As we approach our 10-year anniversary we aim to build off the success of our first ten years by doubling our footprint in Boston. The next ten years will not only focus on the impact on our students, but also the impact of our students on society.


How does your organization strive toward the attributes associated with Sustainability?

Now in our 9th year, we have grown from a $75K organization in 2010, to over $1M our last 4 years. This has come through our 3 core strategies: 1) foundation support (approx. 60% of total revenue); 2) “transformative” individual donors (approx. 20%); and 3) earned income (approx. 20%).

Foundation Strategy

While most of our revenue comes from foundations, we have placed increased emphasis on corporate philanthropic support as well. Our expansion to Kendall Square was directly tied into this strategy. The new site presented an incredible opportunity for our students, our organization, and our financial sustainability. It helped us form relationships with Google, Microsoft, Accomplice Ventures, InsightSquared, Broad Institute, Intrepid Labs, VMWare, Biogen Idec, and many more. Our next proposed site, in either the Seaport or North Station areas, will not only help provide increased jobs for our students, but also an increased pipeline for corporate philanthropic support.

We are able to build these relationships by starting with a service to offer – corporate training. By hiring us, not only does a company provide great workouts for their employees as part of a health and wellness benefit, but they also get to give back to the community at the same time. As we build relationships with employees, they help cement the relationship with the company and secure support, both through our services and philanthropy.

Transformative Donor Strategy

In addition to our foundation strategy for revenue, we also focus on transformative donors – people who can give 5% of our budget or more. As we continue to grow and expand our network, we are finding more supporters who fit this profile. We keep them up to speed on our success and engage them with the hope that when the time is right they will help us reach a new level of accomplishment and impact. Increasingly, this group of donors are the CEO’s and leaders of the companies we train.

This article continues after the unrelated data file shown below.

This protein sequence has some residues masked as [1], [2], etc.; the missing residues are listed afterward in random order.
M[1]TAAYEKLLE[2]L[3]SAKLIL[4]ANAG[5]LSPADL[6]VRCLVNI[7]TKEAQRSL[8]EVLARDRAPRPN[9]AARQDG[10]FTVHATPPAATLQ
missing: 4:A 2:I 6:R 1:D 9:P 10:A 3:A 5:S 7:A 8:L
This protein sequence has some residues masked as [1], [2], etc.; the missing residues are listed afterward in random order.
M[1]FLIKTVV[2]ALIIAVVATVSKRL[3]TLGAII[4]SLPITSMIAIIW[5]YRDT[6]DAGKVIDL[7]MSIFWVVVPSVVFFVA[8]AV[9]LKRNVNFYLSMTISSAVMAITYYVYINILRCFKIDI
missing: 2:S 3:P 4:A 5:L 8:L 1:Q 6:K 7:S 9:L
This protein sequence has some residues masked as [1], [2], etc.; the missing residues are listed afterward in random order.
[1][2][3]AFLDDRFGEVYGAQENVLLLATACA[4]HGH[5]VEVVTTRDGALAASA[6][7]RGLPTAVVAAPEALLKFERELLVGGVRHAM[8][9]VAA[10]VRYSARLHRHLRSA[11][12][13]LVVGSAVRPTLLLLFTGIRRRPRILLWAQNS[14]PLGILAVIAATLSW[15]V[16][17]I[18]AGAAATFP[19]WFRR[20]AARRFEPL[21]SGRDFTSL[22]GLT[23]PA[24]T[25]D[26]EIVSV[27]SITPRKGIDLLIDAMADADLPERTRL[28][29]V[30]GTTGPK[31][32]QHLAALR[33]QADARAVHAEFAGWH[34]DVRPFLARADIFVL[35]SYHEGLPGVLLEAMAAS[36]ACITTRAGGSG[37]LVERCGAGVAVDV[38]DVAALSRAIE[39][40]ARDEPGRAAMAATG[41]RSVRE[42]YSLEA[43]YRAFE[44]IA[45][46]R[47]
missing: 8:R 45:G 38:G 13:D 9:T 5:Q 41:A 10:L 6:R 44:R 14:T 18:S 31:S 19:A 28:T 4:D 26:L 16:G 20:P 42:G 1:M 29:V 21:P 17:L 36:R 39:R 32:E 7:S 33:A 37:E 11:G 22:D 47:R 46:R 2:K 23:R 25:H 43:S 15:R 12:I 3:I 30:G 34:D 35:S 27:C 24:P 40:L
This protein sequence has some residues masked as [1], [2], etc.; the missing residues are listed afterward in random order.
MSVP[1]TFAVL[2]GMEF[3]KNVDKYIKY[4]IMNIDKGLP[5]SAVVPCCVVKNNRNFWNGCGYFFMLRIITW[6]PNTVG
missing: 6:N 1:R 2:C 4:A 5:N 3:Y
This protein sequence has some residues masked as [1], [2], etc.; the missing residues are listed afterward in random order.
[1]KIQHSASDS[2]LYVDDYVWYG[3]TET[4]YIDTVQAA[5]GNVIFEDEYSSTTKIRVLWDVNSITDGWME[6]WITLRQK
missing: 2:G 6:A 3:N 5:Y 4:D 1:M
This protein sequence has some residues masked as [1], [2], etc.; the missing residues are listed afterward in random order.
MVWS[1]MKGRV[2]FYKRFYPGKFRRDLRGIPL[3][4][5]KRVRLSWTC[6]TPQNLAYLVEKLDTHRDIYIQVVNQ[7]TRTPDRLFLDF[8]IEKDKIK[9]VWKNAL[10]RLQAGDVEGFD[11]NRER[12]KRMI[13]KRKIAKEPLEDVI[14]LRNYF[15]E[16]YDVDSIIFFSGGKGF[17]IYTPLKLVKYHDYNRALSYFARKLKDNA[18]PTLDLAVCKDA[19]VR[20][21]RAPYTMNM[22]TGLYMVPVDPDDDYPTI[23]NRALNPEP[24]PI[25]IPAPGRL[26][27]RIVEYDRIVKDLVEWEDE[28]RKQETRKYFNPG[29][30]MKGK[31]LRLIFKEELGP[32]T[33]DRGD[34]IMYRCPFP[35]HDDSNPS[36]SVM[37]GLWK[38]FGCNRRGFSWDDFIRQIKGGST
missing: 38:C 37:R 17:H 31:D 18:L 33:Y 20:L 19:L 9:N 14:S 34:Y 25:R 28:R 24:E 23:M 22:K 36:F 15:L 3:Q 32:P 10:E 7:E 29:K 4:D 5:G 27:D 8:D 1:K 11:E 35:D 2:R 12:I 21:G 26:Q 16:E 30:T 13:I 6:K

Earned Income Strategy

As we continue to scale, we have projected our earned income to grow up to 33% of our budget. Last year the number of personal training clients more than doubled and our earned income grew to over $500K for the first time.

Most of the revenue through personal training at our gyms flows through us and goes directly to our students, as they are paid for the training services. This strategy, however, puts us in touch with potential donors who start as our personal training clients. Often, they put us in touch with their companies and make donations themselves.

While we receive some earned income from personal training sessions, perhaps our most impactful form of earned income has come through our corporate training services – where we train employees at their corporate offices. This strategy provides our largest margin for net revenue from earned income. It employees 2 students and one of our coaches. It gives our students access to a building they would never otherwise see, knowledge of a career path they may not have known existed. It puts our students and people from opposite backgrounds in touch with each other, and allows us to build relationships with companies that can support us philanthropically. Last year our corporate training grew by 49%.


How does your organization strive toward the attributes associated with Excellence in Management and Operations?

When we first began, we did something that went against the norm in working with our students, we assumed we didn’t know what was best. Instead of solving a problem from our point of view, we listened to gain our students’ perspective. Our role with our students, at the start, isn’t to pretend to understand what they go through. It’s to respect the challenges they face, and rather than promising to solve problems that we can’t, we commit to being by their side so that they don’t have to solve alone.

This how we’ve been able to stay focused on what we do well and not have to be the problem solvers for every obstacle, but instead connect our students to groups like YouthConnect for clinically licensed social workers, to groups like College Bound Dorchester for GED support, and to the many great organizations in Boston.